Monday, June 8, 2009

Write On: A Little Writing Advice...Elevator Pitch

There is a philosophy referred to as Occham's Razor (Ockham/Ocham/Occam being spelled several different ways depending on the period of time your resource was written in and by whom, but anyhow...) The theory essentially says that the best answer is always the simplest. This theory goes hand-in-hand with creating an elevator pitch for your story. And it's also remarkably similar to the drawing theory Disney animators work with--a character should be able to be drawn with only 10 lines.

Imagine you're at a big convention or conference. That editor or agent you've been hoping to hook steps into the elevator with you. The doors shut. You have only moments to make a succinct pitch--a memorable pitch--before those doors open again and that contact runs away (not that they'd run away...).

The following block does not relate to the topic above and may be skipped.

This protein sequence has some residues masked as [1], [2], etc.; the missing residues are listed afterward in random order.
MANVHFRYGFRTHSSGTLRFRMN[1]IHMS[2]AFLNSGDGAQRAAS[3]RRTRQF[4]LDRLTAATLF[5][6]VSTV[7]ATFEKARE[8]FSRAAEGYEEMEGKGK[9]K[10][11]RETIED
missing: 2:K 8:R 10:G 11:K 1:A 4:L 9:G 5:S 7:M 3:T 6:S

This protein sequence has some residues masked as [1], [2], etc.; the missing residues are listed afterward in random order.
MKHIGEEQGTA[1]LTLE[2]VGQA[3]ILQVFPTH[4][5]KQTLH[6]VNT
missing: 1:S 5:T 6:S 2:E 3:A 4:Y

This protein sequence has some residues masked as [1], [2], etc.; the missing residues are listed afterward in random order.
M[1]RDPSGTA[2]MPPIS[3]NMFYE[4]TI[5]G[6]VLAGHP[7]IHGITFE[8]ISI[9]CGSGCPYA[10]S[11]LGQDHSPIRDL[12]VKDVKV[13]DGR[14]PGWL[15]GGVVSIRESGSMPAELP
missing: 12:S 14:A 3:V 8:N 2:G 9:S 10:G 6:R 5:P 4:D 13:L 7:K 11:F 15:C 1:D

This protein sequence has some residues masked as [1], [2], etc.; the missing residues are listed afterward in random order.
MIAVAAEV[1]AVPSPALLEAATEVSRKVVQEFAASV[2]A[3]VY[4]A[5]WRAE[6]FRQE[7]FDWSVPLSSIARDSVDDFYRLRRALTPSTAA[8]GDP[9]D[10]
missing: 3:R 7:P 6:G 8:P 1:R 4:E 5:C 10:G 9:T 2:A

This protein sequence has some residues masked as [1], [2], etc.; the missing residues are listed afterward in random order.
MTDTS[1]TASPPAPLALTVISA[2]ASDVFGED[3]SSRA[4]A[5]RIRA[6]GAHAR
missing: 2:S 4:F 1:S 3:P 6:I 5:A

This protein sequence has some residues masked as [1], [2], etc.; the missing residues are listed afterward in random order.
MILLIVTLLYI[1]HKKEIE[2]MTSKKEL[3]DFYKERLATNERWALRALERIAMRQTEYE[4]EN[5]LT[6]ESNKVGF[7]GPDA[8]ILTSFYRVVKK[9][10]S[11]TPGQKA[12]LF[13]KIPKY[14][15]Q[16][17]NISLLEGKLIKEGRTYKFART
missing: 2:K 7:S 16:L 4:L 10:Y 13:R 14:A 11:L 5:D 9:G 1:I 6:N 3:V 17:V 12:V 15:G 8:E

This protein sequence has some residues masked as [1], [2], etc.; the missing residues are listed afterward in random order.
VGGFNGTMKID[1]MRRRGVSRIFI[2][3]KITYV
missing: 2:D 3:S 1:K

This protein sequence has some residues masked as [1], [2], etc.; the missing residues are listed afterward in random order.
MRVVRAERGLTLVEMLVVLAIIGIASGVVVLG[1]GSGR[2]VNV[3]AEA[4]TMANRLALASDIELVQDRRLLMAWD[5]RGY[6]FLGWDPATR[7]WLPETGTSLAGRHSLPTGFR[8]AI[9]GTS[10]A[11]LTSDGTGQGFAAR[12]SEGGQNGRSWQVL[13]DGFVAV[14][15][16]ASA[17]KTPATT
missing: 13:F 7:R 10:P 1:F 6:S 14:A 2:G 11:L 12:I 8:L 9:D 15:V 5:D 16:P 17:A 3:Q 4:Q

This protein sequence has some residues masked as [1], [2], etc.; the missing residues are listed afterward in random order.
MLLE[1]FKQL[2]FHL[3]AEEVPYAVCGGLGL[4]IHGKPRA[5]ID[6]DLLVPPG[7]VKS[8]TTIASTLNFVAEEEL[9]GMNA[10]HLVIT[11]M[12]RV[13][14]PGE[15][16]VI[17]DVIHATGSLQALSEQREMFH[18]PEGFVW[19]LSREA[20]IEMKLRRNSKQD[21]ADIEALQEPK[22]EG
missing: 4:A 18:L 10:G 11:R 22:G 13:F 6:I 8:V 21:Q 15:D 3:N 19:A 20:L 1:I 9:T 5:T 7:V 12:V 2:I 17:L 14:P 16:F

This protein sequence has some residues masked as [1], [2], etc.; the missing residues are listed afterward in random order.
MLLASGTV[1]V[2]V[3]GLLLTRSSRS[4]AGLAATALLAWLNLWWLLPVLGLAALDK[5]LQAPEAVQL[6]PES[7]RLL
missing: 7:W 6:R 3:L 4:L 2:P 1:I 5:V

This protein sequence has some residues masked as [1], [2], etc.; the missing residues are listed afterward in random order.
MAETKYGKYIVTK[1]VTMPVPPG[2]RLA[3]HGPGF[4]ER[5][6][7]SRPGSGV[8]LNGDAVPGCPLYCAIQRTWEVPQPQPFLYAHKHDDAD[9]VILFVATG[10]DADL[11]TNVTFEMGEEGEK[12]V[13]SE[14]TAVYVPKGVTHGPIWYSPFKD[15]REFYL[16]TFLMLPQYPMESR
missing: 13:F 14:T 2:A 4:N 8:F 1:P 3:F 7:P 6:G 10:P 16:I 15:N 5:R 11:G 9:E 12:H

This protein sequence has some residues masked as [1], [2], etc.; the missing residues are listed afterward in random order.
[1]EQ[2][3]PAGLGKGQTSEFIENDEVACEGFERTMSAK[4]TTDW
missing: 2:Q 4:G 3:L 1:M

In one sentence can you summarize your novel? And don't say "Of course, I know how to properly use semicolons." ;-) I don't want some ginormous synopsis, just get to the heart of your tale. Tell us something key about the main character and his/her struggle. Make us care about the outcome. Make it clear what their world is like--it probably matters to their struggle. Before you get too attached to your "elevator pitch," say it aloud. Does it hook the listener? Does it make your story sound enticing--cinematic?

Want some hints on what works? Listen to some movie trailers. Look at some (high quality) novel trailers. They create the hook and keep things short and to the point. Think about them as you work on your own.

Good luck and feel free to share here!

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